But Shiver is much more than a pretty picture.
Grace and Sam share a kinship so close they could be lovers or siblings. But they also share a problem. When the temperature slips towards freezing, Sam reverts to his wolf identity and must retreat into the woods to protect his pack. He worries that eventually his human side will fade away and he will be left howling alone at the lonely moon.
Werewolf stories are nothing new, but Shiver is. Told in the dual narratives of our two protagonists, Grace and Sam, Shiver is the story of the star-crossed (though perhaps winter-crossed, is more appropriate) lovers, and their fight to stay together against forces far beyond their control. This, to me, was one of the most interesting aspects of the story. There is really no antagonist to this story--perhaps the lycanthropic condition, combined with seasonal change, is the villain, rather than an individual being.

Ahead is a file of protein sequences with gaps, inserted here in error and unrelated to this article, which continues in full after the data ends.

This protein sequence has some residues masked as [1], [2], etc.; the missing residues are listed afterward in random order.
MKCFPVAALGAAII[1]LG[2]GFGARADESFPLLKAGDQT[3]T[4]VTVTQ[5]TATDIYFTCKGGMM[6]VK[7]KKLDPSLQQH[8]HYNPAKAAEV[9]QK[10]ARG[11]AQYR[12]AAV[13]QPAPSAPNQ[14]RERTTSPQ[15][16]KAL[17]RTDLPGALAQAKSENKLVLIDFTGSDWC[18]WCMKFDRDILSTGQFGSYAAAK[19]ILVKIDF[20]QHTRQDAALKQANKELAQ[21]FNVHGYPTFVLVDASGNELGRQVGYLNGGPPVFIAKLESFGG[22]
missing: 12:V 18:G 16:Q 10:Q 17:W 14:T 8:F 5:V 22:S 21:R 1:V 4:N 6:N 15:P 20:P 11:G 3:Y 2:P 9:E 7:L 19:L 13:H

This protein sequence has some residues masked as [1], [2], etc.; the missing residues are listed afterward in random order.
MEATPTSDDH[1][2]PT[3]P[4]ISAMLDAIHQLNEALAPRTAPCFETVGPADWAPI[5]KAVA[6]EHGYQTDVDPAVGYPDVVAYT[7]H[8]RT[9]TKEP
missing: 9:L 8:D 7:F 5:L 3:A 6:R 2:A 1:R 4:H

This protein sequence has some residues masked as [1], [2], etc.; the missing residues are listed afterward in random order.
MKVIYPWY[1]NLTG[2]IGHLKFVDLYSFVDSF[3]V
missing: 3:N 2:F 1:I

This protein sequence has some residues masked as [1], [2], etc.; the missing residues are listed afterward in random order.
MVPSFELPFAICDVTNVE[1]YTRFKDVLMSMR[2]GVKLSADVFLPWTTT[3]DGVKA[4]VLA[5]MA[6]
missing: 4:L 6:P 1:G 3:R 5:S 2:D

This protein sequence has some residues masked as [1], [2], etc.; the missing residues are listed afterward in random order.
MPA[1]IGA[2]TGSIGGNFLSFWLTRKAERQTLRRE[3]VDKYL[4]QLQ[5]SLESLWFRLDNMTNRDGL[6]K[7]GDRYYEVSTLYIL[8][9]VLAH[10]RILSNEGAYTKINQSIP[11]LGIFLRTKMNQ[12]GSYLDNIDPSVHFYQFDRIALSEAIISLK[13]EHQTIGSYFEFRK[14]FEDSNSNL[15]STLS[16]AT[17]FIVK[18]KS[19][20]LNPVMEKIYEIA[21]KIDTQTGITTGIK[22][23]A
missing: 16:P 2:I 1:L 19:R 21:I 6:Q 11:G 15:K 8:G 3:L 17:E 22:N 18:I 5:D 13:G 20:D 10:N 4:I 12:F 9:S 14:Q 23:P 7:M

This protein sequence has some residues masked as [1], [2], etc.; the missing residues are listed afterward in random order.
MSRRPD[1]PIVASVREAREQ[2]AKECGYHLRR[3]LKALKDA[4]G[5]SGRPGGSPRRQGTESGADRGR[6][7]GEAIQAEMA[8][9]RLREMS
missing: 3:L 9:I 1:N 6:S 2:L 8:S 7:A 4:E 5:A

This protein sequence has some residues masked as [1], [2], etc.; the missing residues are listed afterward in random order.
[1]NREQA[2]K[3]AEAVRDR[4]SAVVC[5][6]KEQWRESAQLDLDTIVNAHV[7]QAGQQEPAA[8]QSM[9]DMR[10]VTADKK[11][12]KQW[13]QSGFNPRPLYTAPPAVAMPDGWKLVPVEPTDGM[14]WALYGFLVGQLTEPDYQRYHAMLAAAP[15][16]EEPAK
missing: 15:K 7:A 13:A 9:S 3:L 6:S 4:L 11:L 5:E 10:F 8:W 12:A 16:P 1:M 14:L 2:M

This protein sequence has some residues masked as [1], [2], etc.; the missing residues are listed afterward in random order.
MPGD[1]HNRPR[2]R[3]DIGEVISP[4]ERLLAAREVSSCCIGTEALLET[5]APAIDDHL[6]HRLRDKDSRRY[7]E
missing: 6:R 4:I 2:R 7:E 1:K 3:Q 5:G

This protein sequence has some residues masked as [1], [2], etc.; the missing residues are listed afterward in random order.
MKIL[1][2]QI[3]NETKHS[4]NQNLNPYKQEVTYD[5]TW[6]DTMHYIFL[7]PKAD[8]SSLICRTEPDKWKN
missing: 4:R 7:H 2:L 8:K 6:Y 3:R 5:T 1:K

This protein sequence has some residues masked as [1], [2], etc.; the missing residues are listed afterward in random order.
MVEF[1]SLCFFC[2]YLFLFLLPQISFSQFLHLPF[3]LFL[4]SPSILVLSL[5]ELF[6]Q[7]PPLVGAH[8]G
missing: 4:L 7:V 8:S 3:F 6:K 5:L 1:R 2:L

Shiver's wolves are a refreshing and unique take on a much loved, but much done, genre. I hate to ruin the surprise myself, because it's such a clever and absorbing moment in the story.
The book is told in easily digestible sections, perfect for short sittings (if you can put it down), but the story flows beautifully, and I personally adored Stiefvater's prose (so smooth, 'flowy' and lyrical).
While one could say Shiver shares a lot in common with a great number of other YA PNR around (werewolves, lonely protagonist, absent parents and love story), it had its own special, unique spark that, months after reading it, keeps it fresh in my mind. It should go down a treat with those who like YA paranormal, but the story is told so tenderly and with such beautiful restraint, I believe it could appeal to non-genre readers.
Gripping, hopeful and heartbreaking, I found the story kept me wondering till the very last page.
I flat-out adored Shiver.
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